Two police officers and three police guards of the Acropolis police station have been arrested in relation to the torture of an man treated for his wounds in hospital.
5 policemen, two officers and two “special guards” have been arrested after they tortured a 30 year old man from Chile when he demanded access to a telephone in order to contact his lawyer. The arrested policemen claim the detained man tried to escape and the wounds inflected on his torso and legs for which he is being now treated in hospital are the result of their efforts to contain him. The tortured man has been visited in hopsital by the Secretary of the Ministry of Public Order and the Chief of Police in an unprecedented move of human rights concern by the notorious sector of the government. Moreover the Minister of Public Order has condemned the torture adding that he is “sending a clear message to all uniformed worker […] the abuse of power, torture and humiliation of human dignity is a sign of barbarity” claiming that policemen with no concern for the constitution will be expelled from the force and “puished paradigmatically”. The move to arrest the policemen is unprecedented in a country where torture against immigrants is endemic and no cop has ever been subject of disciplinary measures let alone legal persecution for it.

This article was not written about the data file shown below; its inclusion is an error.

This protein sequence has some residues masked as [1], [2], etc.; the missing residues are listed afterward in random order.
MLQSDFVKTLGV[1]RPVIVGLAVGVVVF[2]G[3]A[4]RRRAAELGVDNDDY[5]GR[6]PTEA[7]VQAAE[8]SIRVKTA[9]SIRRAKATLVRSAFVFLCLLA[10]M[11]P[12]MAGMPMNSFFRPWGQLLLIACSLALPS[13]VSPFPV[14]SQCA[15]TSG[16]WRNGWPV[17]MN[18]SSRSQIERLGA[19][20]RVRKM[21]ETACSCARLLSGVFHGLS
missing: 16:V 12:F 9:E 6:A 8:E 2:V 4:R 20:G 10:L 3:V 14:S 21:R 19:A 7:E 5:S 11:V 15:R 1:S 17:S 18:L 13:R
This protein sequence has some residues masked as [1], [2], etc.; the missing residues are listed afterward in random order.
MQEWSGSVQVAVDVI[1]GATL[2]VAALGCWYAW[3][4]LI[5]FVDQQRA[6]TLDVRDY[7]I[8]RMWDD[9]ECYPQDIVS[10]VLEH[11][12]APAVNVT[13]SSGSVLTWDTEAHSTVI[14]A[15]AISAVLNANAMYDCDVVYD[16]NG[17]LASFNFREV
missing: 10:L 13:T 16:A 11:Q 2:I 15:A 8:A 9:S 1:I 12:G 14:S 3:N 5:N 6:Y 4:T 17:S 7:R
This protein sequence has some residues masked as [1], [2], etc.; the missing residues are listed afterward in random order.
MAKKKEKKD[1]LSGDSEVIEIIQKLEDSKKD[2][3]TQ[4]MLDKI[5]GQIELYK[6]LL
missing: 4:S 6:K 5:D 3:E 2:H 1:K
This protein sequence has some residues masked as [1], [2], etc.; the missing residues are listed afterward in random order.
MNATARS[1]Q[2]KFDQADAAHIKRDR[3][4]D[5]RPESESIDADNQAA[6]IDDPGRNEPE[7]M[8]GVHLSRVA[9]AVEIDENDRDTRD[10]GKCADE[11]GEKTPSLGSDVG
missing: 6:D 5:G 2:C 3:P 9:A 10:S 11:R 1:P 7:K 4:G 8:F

In effect the arrest of the 5 policemen and the rise of the torture case to a prime article of the headlines marks an interesting twist in the policy of the Socialist government whose pledge to erradicate police arbitrariness and brutality has up to now been no more than hot air. Such policy could be both a move of reclaiming the police force within social-democratic normality (a repetition of the 1981-83 ‘de-juntaization’ of the police) by purging extreme-right individuals, and a powerful propaganda weapon with respect to the vast majority of the people who distrust and loath the police and to the left which has been demanding an immediate cleanising if not disarming of the force since the Decmeber Uprising. The anti-cop sentiment is a central unifying principle between diverse sections of social discontent (from workers to pupils and from farmers to immigrants) in the country and is seen by the government as a great obstacle to achieving social concensus or so-called ‘national unity’ in view of the sweeping and most probably anti-popular reforms planned for the economic recovery of the state finances in the months ahead.